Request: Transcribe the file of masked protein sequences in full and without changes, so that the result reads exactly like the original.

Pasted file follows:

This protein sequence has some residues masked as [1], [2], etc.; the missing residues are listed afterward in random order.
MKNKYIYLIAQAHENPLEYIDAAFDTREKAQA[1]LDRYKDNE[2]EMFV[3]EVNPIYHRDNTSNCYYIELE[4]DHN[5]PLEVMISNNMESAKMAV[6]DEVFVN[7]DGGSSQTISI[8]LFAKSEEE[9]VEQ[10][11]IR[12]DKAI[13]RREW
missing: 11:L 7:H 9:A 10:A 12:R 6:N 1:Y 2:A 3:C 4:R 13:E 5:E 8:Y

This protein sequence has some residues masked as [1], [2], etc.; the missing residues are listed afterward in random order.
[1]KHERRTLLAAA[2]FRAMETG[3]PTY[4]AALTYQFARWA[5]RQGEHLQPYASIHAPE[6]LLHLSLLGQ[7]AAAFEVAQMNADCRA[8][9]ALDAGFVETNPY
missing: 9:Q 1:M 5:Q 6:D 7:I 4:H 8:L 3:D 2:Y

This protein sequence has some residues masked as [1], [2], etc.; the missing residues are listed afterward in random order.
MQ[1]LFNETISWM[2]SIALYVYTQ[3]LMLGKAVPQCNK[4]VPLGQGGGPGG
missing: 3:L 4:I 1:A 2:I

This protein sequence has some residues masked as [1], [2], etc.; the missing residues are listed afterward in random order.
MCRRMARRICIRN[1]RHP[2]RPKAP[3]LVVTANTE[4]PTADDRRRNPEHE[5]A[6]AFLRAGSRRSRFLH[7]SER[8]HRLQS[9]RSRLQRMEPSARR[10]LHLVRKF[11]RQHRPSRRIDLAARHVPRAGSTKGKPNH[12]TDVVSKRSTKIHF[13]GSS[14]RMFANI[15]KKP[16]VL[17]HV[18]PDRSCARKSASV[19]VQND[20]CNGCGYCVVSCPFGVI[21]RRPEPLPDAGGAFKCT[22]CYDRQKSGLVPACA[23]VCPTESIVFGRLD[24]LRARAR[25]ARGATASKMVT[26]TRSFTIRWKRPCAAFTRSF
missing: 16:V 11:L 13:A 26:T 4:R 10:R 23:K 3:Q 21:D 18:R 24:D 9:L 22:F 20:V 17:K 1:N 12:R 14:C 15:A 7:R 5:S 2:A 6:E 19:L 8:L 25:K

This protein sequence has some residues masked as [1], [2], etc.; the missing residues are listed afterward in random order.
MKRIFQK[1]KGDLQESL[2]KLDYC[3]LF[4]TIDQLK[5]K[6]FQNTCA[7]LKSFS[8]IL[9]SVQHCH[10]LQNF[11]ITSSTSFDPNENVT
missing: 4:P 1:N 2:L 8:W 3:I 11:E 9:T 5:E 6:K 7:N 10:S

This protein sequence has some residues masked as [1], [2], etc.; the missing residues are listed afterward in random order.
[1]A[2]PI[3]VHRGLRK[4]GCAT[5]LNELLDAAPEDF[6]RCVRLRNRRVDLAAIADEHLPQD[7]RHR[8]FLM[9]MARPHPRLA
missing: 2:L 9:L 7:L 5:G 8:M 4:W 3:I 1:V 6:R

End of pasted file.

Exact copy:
This protein sequence has some residues masked as [1], [2], etc.; the missing residues are listed afterward in random order.
MKNKYIYLIAQAHENPLEYIDAAFDTREKAQA[1]LDRYKDNE[2]EMFV[3]EVNPIYHRDNTSNCYYIELE[4]DHN[5]PLEVMISNNMESAKMAV[6]DEVFVN[7]DGGSSQTISI[8]LFAKSEEE[9]VEQ[10][11]IR[12]DKAI[13]RREW
missing: 11:L 7:H 9:A 10:A 12:R 6:N 1:Y 2:A 3:C 4:R 13:E 5:E 8:Y

This protein sequence has some residues masked as [1], [2], etc.; the missing residues are listed afterward in random order.
[1]KHERRTLLAAA[2]FRAMETG[3]PTY[4]AALTYQFARWA[5]RQGEHLQPYASIHAPE[6]LLHLSLLGQ[7]AAAFEVAQMNADCRA[8][9]ALDAGFVETNPY
missing: 9:Q 1:M 5:Q 6:D 7:I 4:H 8:L 3:D 2:Y

This protein sequence has some residues masked as [1], [2], etc.; the missing residues are listed afterward in random order.
MQ[1]LFNETISWM[2]SIALYVYTQ[3]LMLGKAVPQCNK[4]VPLGQGGGPGG
missing: 3:L 4:I 1:A 2:I

This protein sequence has some residues masked as [1], [2], etc.; the missing residues are listed afterward in random order.
MCRRMARRICIRN[1]RHP[2]RPKAP[3]LVVTANTE[4]PTADDRRRNPEHE[5]A[6]AFLRAGSRRSRFLH[7]SER[8]HRLQS[9]RSRLQRMEPSARR[10]LHLVRKF[11]RQHRPSRRIDLAARHVPRAGSTKGKPNH[12]TDVVSKRSTKIHF[13]GSS[14]RMFANI[15]KKP[16]VL[17]HV[18]PDRSCARKSASV[19]VQND[20]CNGCGYCVVSCPFGVI[21]RRPEPLPDAGGAFKCT[22]CYDRQKSGLVPACA[23]VCPTESIVFGRLD[24]LRARAR[25]ARGATASKMVT[26]TRSFTIRWKRPCAAFTRSF
missing: 16:V 11:L 13:A 26:T 4:R 10:R 23:K 3:Q 21:D 18:R 24:D 9:L 22:F 20:V 17:K 1:N 12:R 14:C 15:A 7:R 5:S 2:A 6:E 19:L 8:L 25:K

This protein sequence has some residues masked as [1], [2], etc.; the missing residues are listed afterward in random order.
MKRIFQK[1]KGDLQESL[2]KLDYC[3]LF[4]TIDQLK[5]K[6]FQNTCA[7]LKSFS[8]IL[9]SVQHCH[10]LQNF[11]ITSSTSFDPNENVT
missing: 4:P 1:N 2:L 8:W 3:I 11:E 9:T 5:E 6:K 7:N 10:S

This protein sequence has some residues masked as [1], [2], etc.; the missing residues are listed afterward in random order.
[1]A[2]PI[3]VHRGLRK[4]GCAT[5]LNELLDAAPEDF[6]RCVRLRNRRVDLAAIADEHLPQD[7]RHR[8]FLM[9]MARPHPRLA
missing: 2:L 9:L 7:L 5:G 8:M 4:W 3:I 1:V 6:R